Myanmar did not release many details of the others being freed, but many were held on charges related to the protests, including Section 505(A) of Myanmar’s penal code, which makes it a crime to spread comments that create public unrest or fear or spread false news — with a penalty of up to three years in prison.
Those being released included Kyaw Tint Swe, a former minister for the office of the State Counsellor, Than Htay, a former member of the Union Election Commission, and Lae Lae Maw, a former chief minister of Tanintharyi region who was sentenced to 30 years for alleged corruption under Suu Kyi’s government, the MRTV report said.
Among the first set free from Yangon’s Insein prison were prominent author Maung Thar Cho, pro-democracy activist Mya Aye and Myo Nyunt, the spokesperson of Suu Kyi’s National League for Democracy party, all of whom were arrested Feb. 1, 2021, the day the military seized power.
“I will always stand together with the people of Myanmar,” Mya Aye defiantly told the crowd outside the prison after his release.
According to the Assistance Association for Political Prisoners, a rights monitoring organization, 16,232 people have been detained on political charges in Myanmar since the army takeover.
Of those arrested, 13,015 were still in detention as of Wednesday, AAPP reported. At least 2,465 civilians have been killed by security forces in the same period, the group says, though the number is thought to be far higher.
Amnesty International Australia’s Tim O’Connor welcomed the decision to release Turnell, saying like many others that he should never have been arrested or jailed.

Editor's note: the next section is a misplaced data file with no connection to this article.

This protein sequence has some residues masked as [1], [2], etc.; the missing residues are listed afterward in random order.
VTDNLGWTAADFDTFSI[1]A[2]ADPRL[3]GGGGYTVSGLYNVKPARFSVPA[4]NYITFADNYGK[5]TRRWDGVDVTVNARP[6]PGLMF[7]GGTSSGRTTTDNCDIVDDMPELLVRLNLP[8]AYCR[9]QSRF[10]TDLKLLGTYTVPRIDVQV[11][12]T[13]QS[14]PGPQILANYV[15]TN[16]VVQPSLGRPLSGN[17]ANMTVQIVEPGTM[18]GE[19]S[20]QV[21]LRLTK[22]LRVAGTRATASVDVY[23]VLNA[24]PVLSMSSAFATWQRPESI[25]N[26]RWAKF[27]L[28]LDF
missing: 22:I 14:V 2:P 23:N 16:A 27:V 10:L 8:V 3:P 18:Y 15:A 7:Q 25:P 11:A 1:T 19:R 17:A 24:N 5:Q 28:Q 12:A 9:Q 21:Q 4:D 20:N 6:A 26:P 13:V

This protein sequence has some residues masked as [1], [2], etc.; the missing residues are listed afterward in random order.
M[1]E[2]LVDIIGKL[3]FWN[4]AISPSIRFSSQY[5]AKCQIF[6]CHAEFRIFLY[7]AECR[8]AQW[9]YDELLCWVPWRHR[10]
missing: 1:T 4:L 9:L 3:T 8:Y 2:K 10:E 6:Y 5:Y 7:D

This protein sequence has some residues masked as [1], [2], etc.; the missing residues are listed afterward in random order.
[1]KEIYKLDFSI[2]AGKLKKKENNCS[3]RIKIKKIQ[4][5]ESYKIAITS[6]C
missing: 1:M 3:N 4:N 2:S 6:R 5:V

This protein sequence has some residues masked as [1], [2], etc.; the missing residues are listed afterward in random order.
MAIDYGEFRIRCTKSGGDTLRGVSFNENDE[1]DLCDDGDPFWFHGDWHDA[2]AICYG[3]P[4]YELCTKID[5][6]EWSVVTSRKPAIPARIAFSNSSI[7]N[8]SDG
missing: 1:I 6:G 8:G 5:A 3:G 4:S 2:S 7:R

“Amnesty continues to call for the release of all those arbitrarily detained for peacefully exercising their human rights,” he said. “Thousands of people jailed since the coup in Myanmar have done nothing wrong.”
Kubota was arrested July 30 by plainclothes police in Yangon after taking images and videos of a small flash protest against the military. He was convicted last month by the prison court on incitement and other charges and sentenced to 10 years in prison.
Since seizing power, the military has cracked down on the coverage of protests, raided media companies, detained dozens of journalists and revoked the licenses of at least a dozen outlets.
Most of those detained are being held on the incitement charge for allegedly causing fear, spreading false news, or agitating against a government employee.
Some of the closed media outlets have continued operating without licenses and many Myanmar journalists are working underground, moving from one safe house to another, hiding in remote border regions, or basing themselves in exile.
Kubota was the fifth foreign journalist detained in Myanmar, also called Burma, since the military seized power. U.S. citizens Nathan Maung and Danny Fenster, who worked for local publications, and freelancers Robert Bociaga of Poland and Yuki Kitazumi of Japan were deported before serving their full prison sentences.
Associated Press writers Grant Peck in Bangkok, Mari Yamaguchi in Tokyo and Rod McGuirk in Canberra, Australia, contributed to this story.